Dany had a great year, with 28 goals and 28 assists in 38 games, and a +40 rating. Reinprecht made a nice living centering for him, and won the WCHA scoring championship with 66 points. Their linemate, David Hukalo, also had a good year.

Dany was voted Rookie of the Year, became the first freshman forward to earn WCHA First Team honors since the 1970s and was a second-team NCAA All-American. He led the Badgers in shots and game-winning goals, demonstrating confidence unusual in a 19-year-old.

Dany was also a standout at the World Junior Championships in Russia, where Canada won a bronze medal and he scored a pair of goals. Scouts who had thought of him as a possible Top 20 draft pick when the 1999-2000 season started noted his vastly improved skating technique and quicker first step, and many now ranked him #1 among North American players. Dave McNab, a former Badger and GM of the Anaheim Mighty Ducks, said that Dany was one of the greatest college players of all time—right up there with Paul Kariya and Curtis Joseph.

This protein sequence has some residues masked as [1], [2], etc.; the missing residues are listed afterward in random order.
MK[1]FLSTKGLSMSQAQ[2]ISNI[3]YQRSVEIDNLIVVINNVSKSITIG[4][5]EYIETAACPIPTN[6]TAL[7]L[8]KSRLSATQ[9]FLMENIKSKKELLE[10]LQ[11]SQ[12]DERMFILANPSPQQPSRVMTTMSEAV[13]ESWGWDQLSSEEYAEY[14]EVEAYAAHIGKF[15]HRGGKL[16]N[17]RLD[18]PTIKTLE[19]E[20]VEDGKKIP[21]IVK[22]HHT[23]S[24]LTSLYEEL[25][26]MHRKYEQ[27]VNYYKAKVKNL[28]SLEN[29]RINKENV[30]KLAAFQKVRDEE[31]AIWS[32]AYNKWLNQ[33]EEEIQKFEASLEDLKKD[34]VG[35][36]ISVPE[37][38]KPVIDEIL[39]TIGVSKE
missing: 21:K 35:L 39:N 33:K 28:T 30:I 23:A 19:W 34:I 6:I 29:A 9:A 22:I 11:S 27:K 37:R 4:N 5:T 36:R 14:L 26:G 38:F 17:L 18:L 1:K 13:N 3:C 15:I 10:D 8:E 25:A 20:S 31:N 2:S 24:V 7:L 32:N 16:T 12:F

Heading into the 2000 NHL Draft, there was no clear-cut number-one pick. Goalie Rick DiPietro was a possibility, as was left wing Marian Gaborik. Because he already possessed an NHL-caliber shot, plus a sense of how to get to the net and protect the puck, Dany figured to go in the top five. Up until then, only one college player in history—Joe Mullen, Dany's childhood favorite, in 1986—had been the top overall pick.

As fate would have it, the draft was conducted in Calgary’s Saddledome, which made Dany the hometown hero. Hoping to look his best, he asked his parents for a new suit. His mother agreed, but only if he got a haircut. The blackmail worked, and Dany had his wild hair tamed at a local salon.

Dany was selected with the second pick (after DiPietro) by the Atlanta Thrashers. The team was looking for someone who could make an impact, and Dany seemed to have all the qualifications. The Thrashers were disappointed when he decided to return to Wisconsin for his sophomore season, but the club still retained his signing rights. Dany was able to to turn his back on the team's offer of a multimillion-dollar signing bonus thanks to a multimillion-dollar insurance policy provided through the NCAA.

Wisconsin lost a number of key players to the pros and graduation after the 1999-00 season, including Reinprecht. That made Dany the focus of the Badgers' offense in 2000-01—and the target of every team they played. Without someone to feed him the puck, Dany had to work harder to create his own opportunities. At times, he found it easier to do so skating at center.